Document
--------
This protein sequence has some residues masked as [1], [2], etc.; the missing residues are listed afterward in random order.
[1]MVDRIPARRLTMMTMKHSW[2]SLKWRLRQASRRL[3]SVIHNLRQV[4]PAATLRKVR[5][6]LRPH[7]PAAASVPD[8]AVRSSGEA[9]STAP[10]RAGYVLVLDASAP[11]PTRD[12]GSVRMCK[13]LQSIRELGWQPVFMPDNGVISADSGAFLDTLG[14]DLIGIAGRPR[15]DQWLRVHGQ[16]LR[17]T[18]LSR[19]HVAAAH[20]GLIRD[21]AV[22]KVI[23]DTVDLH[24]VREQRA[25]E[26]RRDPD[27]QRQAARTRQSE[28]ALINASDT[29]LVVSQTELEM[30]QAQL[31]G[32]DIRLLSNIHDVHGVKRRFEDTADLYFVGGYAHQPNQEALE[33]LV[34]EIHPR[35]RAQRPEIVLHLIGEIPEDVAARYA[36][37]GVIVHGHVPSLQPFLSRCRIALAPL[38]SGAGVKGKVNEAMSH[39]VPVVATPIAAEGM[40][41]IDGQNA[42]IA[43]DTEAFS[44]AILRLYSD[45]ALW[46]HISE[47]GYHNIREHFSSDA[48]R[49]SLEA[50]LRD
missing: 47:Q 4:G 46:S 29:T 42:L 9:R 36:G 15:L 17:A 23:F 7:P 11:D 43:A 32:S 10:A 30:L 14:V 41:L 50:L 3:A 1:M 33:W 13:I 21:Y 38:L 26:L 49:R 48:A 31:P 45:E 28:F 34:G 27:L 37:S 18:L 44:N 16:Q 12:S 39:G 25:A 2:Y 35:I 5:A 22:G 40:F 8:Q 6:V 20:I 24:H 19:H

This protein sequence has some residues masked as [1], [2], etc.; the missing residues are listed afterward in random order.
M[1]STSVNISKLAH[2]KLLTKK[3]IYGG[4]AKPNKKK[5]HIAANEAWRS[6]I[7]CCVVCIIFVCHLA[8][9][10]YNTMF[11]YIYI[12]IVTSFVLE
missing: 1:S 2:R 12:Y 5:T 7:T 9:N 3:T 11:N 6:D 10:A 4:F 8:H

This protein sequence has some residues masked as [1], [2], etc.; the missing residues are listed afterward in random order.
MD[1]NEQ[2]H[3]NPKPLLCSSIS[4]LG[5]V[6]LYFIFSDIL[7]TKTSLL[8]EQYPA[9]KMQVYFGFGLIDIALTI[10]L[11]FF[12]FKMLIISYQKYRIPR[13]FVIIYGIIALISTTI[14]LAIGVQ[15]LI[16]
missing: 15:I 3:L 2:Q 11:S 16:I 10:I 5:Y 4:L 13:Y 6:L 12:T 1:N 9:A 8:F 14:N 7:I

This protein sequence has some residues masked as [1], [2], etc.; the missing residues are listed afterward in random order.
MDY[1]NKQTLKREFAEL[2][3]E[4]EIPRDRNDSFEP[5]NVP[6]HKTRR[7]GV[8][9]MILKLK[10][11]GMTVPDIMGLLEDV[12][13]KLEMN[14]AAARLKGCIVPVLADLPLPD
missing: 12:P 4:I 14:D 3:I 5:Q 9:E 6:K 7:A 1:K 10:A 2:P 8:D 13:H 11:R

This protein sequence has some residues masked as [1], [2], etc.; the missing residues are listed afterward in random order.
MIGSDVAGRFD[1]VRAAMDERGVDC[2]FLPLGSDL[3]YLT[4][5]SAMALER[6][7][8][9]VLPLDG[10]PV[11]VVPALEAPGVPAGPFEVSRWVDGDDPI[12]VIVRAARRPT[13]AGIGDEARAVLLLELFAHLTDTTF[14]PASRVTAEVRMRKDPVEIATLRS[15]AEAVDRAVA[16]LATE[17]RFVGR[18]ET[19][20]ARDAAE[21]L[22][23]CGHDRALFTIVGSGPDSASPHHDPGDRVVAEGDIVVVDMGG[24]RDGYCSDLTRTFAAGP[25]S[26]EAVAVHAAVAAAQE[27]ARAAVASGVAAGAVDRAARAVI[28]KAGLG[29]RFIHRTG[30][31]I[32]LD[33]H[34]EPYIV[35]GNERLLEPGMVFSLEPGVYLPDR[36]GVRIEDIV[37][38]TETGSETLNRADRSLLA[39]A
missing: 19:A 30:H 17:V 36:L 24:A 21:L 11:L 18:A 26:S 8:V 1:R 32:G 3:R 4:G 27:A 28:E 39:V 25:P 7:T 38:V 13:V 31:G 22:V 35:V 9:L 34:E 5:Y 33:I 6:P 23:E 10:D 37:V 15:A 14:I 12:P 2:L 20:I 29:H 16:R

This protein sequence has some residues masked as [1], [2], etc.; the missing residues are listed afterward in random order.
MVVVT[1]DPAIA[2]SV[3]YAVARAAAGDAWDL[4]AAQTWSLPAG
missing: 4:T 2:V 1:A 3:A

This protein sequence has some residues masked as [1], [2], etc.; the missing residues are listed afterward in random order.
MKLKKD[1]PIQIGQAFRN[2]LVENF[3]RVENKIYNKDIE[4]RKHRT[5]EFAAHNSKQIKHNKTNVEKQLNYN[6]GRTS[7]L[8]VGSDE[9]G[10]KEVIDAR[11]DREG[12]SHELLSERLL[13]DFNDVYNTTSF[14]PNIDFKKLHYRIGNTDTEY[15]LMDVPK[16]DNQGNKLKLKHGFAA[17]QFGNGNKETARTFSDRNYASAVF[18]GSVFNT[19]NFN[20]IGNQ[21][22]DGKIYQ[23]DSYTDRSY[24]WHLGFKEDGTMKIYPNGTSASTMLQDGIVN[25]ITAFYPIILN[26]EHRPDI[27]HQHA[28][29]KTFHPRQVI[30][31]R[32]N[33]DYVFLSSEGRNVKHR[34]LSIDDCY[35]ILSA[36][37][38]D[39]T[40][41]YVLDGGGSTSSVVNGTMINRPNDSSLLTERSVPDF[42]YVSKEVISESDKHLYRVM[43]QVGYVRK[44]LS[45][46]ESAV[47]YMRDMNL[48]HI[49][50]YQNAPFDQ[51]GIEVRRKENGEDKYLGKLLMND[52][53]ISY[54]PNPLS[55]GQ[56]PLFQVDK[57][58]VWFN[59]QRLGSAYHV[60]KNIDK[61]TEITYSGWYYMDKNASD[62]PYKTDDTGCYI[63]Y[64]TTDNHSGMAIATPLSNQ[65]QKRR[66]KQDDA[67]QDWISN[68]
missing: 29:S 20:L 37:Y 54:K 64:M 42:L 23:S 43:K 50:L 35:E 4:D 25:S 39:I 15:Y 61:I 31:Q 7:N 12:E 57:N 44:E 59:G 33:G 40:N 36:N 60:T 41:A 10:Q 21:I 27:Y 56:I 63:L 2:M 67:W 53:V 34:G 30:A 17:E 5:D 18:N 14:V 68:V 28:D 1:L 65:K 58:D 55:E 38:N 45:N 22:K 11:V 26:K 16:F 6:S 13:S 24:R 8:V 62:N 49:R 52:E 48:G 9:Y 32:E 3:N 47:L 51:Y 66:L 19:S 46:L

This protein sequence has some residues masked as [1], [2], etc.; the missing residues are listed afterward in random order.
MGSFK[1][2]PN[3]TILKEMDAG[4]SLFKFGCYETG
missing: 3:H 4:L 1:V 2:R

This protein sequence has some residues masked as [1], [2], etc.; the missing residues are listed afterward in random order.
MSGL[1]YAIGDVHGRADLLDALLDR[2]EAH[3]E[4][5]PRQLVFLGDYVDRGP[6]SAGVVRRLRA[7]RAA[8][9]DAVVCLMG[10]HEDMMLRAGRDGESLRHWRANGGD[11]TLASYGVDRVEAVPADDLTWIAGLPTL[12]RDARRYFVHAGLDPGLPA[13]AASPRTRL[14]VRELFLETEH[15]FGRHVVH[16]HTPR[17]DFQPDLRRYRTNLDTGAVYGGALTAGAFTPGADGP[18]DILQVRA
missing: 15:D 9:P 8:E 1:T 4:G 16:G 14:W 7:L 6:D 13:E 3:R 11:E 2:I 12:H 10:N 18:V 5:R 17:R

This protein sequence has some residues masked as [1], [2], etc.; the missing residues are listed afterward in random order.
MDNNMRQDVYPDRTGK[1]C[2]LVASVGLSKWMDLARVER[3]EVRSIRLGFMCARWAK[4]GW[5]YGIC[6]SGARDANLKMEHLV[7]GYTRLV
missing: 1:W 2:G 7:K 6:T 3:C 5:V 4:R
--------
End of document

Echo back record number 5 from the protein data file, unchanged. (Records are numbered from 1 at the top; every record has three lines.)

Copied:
This protein sequence has some residues masked as [1], [2], etc.; the missing residues are listed afterward in random order.
MIGSDVAGRFD[1]VRAAMDERGVDC[2]FLPLGSDL[3]YLT[4][5]SAMALER[6][7][8][9]VLPLDG[10]PV[11]VVPALEAPGVPAGPFEVSRWVDGDDPI[12]VIVRAARRPT[13]AGIGDEARAVLLLELFAHLTDTTF[14]PASRVTAEVRMRKDPVEIATLRS[15]AEAVDRAVA[16]LATE[17]RFVGR[18]ET[19][20]ARDAAE[21]L[22][23]CGHDRALFTIVGSGPDSASPHHDPGDRVVAEGDIVVVDMGG[24]RDGYCSDLTRTFAAGP[25]S[26]EAVAVHAAVAAAQE[27]ARAAVASGVAAGAVDRAARAVI[28]KAGLG[29]RFIHRTG[30][31]I[32]LD[33]H[34]EPYIV[35]GNERLLEPGMVFSLEPGVYLPDR[36]GVRIEDIV[37][38]TETGSETLNRADRSLLA[39]A
missing: 19:A 30:H 17:V 36:L 24:A 21:L 11:L 18:A 26:S 8:V 1:R 32:G 3:R 4:G 27:A 28:E 39:V 25:P 7:T 38:V 13:V 31:G 22:V 35:V 9:L 34:E 5:Y 33:I 6:P 23:E 10:D 37:V 15:A 14:I 12:P 2:L 20:I 29:H 16:R